Give Me My Due – As A Homemaker, I Refuse To Work For The Peanuts You Toss Me!

When will we give the homemaker her due – in acknowledgement, in respect, in money, in rights? How long will they be expected to do ‘invisible work’?

I want answers to a few of my questions first

Why do salesmen at women’s clothing shops or the jewellery section talk more to men, than the client who is going to use their products?

Why, despite a lower stamp duty, are there hardly any properties registered in women’s names?

Why do even rich women have only a minute fraction of financial freedom, as compared to their husbands?

Why, despite working from morning six to ten in the night, are homemakers penniless and dependent when widowed?

Where does this gender divide of financial deprivation begin? Why is women’s labour dismissed as trivial and free? Where is all the invisible work that keeps the domestic machinery rolling?

Let’s examine this

Daughter v/s Son

I went to meet a friend one day. She wanted to catch up with me, and asked her daughter to make a cup of tea. The girl got up without a complaint and headed to the kitchen. I noticed that she had left behind the book she was studying from. Her brother sat in the adjacent room and continued his studies, unaffected.

Scene: morning rush

Geeta’s husband leaves for work at 8:00 am everyday. She gets up at 5:00 to pack three tiffins. His, their child’s and her own. Her husband reads the paper or catches up on TV programs. It is the same when his relatives tour the city and come to stay with them. She works extra to give them an elaborate breakfast before leaving for work.

Unpaid event manager

Anu’s child wants a grand birthday party. Her husband gives her a shoestring budget. She pitches in her own money and goes to the wholesale market. Buys the supplies herself. Makes the theme cutouts, decorates the house, cooks and organises a grand theme party. An event manager would have charged at least ten thousand rupees.

Doing it all for family

Neeti is from a small town. She got married to a man living in a metro. Her sister and brother stayed with her during their college education. She cooked cleaned, washed laundry after them.

Lost earnings

Satinder has been coaching her kids in Science and Maths for five years. Her son went to class nine. The tuition now costs 2500.

Taken for granted

Farzana’s sister-in-law had a difficult delivery in a big hospital. Her brother stayed with them for a month. All their relatives visited her house after the baby came home. For a month she shunted everyday between the hospital and home. Served all those who visited them.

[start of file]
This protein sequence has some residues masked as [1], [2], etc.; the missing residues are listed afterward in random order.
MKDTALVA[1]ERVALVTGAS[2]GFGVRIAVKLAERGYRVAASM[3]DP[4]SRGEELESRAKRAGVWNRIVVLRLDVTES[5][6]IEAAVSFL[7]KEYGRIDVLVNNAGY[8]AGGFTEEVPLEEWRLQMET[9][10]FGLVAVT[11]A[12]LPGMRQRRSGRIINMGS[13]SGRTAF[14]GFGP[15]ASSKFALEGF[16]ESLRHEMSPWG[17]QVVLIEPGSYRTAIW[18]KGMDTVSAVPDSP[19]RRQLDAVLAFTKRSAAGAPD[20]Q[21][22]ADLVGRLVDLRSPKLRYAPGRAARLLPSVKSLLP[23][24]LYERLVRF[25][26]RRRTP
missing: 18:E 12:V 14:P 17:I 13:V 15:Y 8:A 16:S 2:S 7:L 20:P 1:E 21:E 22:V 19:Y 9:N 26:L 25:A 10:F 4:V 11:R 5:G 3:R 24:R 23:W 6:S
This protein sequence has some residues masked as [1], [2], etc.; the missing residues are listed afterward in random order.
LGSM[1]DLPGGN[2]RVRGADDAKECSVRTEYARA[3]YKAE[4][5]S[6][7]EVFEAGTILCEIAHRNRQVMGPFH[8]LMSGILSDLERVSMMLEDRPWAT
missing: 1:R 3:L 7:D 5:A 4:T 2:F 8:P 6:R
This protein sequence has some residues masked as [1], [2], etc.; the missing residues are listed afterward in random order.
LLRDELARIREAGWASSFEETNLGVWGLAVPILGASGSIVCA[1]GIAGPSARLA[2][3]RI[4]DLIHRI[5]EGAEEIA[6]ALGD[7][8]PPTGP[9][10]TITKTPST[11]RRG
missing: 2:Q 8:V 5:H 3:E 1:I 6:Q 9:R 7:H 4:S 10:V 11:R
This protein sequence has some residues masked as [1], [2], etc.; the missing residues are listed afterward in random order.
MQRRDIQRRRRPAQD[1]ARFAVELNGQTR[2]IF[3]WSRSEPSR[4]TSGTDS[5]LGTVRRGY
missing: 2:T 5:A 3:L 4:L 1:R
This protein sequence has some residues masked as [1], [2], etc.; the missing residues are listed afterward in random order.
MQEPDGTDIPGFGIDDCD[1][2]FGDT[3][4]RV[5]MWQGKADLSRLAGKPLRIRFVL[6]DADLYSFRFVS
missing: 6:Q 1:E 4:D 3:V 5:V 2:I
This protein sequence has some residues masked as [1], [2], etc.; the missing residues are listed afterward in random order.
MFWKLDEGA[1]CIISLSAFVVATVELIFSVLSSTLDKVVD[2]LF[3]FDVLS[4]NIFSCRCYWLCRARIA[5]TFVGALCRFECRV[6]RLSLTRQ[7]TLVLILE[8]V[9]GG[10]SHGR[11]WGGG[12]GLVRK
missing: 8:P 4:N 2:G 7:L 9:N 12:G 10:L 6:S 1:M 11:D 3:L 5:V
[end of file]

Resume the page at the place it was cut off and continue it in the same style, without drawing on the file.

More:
In service of the in-laws

Shormishtha’s in-laws are old. She gave up her job, and cares for them at home.

Supporting their relatives, but what about themselves?

Above are a few examples of the several instances when Indian women support their relatives at various stages of life.

  • She is supposed to be helpful when she is a daughter.
  • Takes the burden of running a home all by herself, with little or no help.
  • The kids expect her to help in studies, organising birthdays, parties, picnics, drop & pick-up from friends’ places or classes.
  • She is expected to serve relatives and friends who stay at their home free of cost.
  • Tends to the sick and old. If the same work is done by outsiders, they are paid, but not the lady.
  • Wherever she goes, even as a guest, she helps in the housework; seldom does she get a meal without working.

Double standards

Women are told that men bear their expenses and that it is their duty to make themselves useful. The housework comes at the cost of their freedom. Men can travel; they, however, need to ask for permission because often there is no back-up. The elders in the family frown upon even a daytime ladies’ outing as blasphemous, but do not bat an eyelid if the men go drinking late at night.

All her life, a woman supports the men around her. As a daughter, she serves the father and brother. As a wife, her in-laws and husband. As a mother, she gives birth, tends, teaches and cares for her children.

Despite all her roles in which she invests her time and labour, she is hardly ever compensated. The men around her go on expecting this as her duty. When it comes to sharing the resources, they are the men’s alone. All income and assets belong to men.

Inheritance rights are passed on from males of one generation to another. There is hardly any financial security to a woman who moves from one family to another. The birth family is happy to let go, and the family by marriage never trusts her enough.

No land for Indian women

No wonder we have the unhappiest women of the world in our country. The Indian woman asks herself, where is my home? For free work, both homes are hers, for rights – none. When she demands her rights, she is ridiculed as selfish and greedy. Expected to be satisfied with the little peanuts of money given on festive occasions. Leaving the lion’s share to men.

It’s high time we value our women. Give them their due for the time, effort, and loyalty they invest in their families. Not just expect their undying support for peanuts we throw at them.

Published here earlier.

Image source: shutterstock

Liked this post?

Become a premium user on Women’s Web and get access to exclusive content for women, plus useful Women’s Web events and resources in your city.

Women's Web is an open platform that publishes a diversity of views. Individual posts do not necessarily represent the platform's views and opinions at all times. If you have a complementary or differing point of view, you can request to be a Women's Web contributor too!

VIDEO OF THE WEEK

Facebook Comments

Comments

Share your thoughts! [Be civil. No personal attacks. Longer comment policy in our footer!]

Feminist Book Picks

Products from Amazon.in

Stay updated with our Weekly Newsletter or Daily Summary - or both!

Your home for artisanal craft!